A little over a week ago, the obscure trade publication Workforce Management reported that Revolution had hired Morgan Stanley to raise capital and to explore "strategic alternatives" -- never a good sign for a going concern. Revolution has apparently denied that it's for sale, but doesn't seem to have much else to say -- including any comment on the rumor a week ago that it might merge with the women's ad network Glam -- whispers that turned out to be either untrue or premature.
Even without such talk, Revolution looks like a company in trouble. Its traffic has fallen by almost half since its peak of eight million unique visitors in April, according to Compete.com, it has laid off 110 of its 290 employees over the past year or so and it's changed strategy a number of times -- most recently abandoning its efforts to market health information directly to employers via Web portals and refocusing as a consumer health-information site, making it one of dozens now available.
From the beginning, Revolution Health was little more than a slogan in search of a strategy. Case has long said that the company aimed to transform healthcare by emphasizing the role of the "consumer" and "empowering" individuals. To do what, exactly, Revolution never seemed to say. It offered a grab bag of information and services -- doctor and hospital finders, drug and drug-interaction information, community forums and symptom checkers, even a health-insurance comparison tool -- in apparent hopes of turning itself into a one-stop shop of sorts for people interested in, well, doing something related to their health.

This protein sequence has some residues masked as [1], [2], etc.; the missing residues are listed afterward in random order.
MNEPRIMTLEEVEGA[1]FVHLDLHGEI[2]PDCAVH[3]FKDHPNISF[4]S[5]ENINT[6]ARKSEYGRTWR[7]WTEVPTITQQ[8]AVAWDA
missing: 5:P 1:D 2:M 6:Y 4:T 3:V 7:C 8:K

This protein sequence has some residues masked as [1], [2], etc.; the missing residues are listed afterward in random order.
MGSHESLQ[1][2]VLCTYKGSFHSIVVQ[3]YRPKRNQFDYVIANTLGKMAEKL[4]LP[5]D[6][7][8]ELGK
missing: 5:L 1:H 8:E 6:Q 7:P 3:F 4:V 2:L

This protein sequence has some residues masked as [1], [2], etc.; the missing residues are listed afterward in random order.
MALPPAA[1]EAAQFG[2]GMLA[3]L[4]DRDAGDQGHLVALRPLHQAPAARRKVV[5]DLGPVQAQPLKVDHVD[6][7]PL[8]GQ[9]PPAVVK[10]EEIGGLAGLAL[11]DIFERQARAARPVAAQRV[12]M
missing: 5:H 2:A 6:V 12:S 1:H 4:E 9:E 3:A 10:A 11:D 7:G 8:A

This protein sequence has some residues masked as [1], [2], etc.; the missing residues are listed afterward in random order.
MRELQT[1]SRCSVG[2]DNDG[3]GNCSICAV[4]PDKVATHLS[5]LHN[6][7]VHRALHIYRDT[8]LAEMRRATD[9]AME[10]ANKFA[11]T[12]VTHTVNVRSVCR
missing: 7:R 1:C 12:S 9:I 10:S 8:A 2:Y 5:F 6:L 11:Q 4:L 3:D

Unfortunately, trying to do all things often means doing none of them particularly well, and Revolution had the misfortune to launch many of these services right at the time when venture capitalists were throwing money at scads of "Health 2.0" startups who were busily pushing out the envelope on most of these fronts.
More to the point, though, neither Case nor anyone else associated with Revolution ever seemed to grasp exactly what sort of "revolution" was both possible and desirable in healthcare. Giving people more control over their health decisions is certainly a laudable goal, but it's also a woefully inadequate one in a world where health-plan costs continue to escalate, insurers can deny coverage for even minor pre-existing conditions, and doctors and hospitals have every incentive to overtreat patients in ways that can easily leave them worse off than before. Not to mention one in which the term "consumer empowerment" is often code for "sticking individuals with a bigger share of their medical costs."
(For a glimpse at the depths of Case's cluelessness, you don't have to look much further than a recent Q&A in Portfolio, where he described the company's goal as providing a sort of "health dashboard" that would monitor, say, a family's health and suggest effective, low-cost healthcare options.)
So, here's some free advice for the next wealthy serial entrepreneur who thinks they can change the healthcare system: Focus on one thing and do it well, and think hard about taking on a truly fundamental challenge -- like busting up the ossified health-insurance system, for instance.